In the past, many clinicians refused to start contraceptives for women who had not had a recent pap smear. While a thorough medical history is essential before starting a new contraceptive method, a pap smear is not necessary or even recommended. The delay in starting contraception while awaiting a pap smear creates an unnecessary gap in which many women become pregnant unintentionally.
A history of an abnormal pap smear does not rule out the use of any available method. Cervical intraepithelial neoplasia leads to only a mild caution for certain methods.
According to the CDC guidelines, women with cervical intraepithelial neoplasia can generally use the copper IUD (CDC risk level 1), hormonal IUDs (level 2), injections (level 2), combined hormonal contraceptives (level 2), and progestin-only pills (level 1). Therefore a pap smear is not necessary for the safe initiation of these methods.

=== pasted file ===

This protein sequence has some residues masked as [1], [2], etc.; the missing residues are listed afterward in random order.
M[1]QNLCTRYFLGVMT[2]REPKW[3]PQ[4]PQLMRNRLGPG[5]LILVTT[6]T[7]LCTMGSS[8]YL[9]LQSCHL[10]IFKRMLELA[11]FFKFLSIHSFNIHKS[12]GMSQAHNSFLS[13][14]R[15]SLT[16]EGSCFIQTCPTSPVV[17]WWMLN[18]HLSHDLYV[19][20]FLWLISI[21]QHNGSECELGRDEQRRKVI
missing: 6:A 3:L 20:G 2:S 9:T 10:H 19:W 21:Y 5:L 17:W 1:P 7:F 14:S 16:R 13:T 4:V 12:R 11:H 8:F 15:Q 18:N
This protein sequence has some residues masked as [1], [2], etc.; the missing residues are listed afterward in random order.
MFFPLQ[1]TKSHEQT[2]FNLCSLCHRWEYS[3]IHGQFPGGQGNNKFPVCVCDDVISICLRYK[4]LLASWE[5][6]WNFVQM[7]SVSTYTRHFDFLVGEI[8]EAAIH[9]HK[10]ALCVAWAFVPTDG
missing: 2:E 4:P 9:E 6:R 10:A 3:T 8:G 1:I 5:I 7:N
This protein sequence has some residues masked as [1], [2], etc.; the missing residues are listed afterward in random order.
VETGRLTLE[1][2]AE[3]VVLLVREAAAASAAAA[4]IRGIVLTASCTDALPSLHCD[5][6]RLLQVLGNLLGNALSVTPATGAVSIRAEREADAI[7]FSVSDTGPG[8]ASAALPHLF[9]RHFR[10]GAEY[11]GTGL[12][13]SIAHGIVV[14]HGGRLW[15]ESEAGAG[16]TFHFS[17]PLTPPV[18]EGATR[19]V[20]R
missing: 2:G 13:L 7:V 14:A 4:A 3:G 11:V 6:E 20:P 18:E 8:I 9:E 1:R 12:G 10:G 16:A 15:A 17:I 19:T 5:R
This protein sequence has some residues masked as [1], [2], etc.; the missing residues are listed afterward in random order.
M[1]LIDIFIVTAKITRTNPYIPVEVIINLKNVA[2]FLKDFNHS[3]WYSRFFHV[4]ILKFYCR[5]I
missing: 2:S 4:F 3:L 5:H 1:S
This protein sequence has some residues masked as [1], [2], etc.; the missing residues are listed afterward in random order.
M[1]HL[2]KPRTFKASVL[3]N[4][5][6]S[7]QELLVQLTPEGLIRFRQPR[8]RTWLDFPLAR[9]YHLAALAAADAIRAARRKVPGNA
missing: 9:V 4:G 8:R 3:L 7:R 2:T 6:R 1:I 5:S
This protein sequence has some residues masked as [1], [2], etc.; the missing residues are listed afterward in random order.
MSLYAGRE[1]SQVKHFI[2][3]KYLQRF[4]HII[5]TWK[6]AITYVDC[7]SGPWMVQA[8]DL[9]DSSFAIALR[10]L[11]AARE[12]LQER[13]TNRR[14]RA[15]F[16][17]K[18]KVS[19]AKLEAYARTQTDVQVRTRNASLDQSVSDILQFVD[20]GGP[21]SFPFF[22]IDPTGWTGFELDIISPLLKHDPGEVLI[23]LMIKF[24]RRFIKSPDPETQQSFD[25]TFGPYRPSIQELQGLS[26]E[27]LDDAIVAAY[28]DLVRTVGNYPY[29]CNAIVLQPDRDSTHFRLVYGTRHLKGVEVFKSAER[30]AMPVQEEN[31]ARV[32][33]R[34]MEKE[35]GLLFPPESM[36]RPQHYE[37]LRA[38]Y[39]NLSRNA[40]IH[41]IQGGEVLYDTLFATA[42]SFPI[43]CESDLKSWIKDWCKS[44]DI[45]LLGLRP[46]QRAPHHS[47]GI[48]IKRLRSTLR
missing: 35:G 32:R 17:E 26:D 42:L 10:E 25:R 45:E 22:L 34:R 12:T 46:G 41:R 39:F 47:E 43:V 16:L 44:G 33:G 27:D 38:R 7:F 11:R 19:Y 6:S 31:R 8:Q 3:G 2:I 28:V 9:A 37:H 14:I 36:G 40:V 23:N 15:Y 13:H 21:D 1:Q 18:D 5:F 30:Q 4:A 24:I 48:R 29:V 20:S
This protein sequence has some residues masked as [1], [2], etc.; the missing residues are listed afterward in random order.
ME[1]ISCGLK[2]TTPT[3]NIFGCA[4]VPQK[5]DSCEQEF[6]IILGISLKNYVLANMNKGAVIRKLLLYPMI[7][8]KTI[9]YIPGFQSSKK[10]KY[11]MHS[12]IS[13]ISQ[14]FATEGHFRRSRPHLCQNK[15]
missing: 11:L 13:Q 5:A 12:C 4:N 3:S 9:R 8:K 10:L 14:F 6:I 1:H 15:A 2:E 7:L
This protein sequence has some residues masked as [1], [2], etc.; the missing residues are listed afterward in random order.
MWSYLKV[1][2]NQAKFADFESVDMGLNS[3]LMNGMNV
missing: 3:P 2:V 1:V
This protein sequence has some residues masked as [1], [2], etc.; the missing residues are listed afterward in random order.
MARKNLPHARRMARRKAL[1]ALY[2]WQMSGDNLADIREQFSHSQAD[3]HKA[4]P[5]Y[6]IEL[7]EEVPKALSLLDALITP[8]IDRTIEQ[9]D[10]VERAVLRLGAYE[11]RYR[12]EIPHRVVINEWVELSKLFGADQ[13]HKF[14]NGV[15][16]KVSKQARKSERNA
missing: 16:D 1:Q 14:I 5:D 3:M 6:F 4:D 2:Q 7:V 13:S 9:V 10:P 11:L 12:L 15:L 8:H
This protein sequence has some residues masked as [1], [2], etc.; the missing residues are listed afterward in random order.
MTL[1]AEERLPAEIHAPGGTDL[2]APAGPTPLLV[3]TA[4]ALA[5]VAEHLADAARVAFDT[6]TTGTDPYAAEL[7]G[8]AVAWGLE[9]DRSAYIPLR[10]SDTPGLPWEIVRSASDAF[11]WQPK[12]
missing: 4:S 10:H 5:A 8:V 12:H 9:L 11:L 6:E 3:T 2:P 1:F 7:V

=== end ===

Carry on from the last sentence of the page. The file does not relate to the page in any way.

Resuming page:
Women with cervical cancer cannot use either type of IUD. The CDC rates both the progestin and copper IUDs as a risk level 4 in women awaiting treatment for cervical cancer. Implants, injections, combined hormonal contraceptives, and progestin-only pills all maintain their same low risk levels for women diagnosed with cervical cancer.
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Bauer U, Barfield W, Curtis KM. U.S. selected practice recommendations for contraceptive use, 2013: Adapted from the World Health Organization selected practice recommendations for contraceptive use, 2nd edition. Morbidity and Mortality Weekly Report. 2013; 62: 1-46.
The Reproductive Health Access Project does not accept funding from pharmaceutical companies. We do not promote specific brands of medication or contraception. The information in the Contraceptive Pearls is unbiased, based on science alone.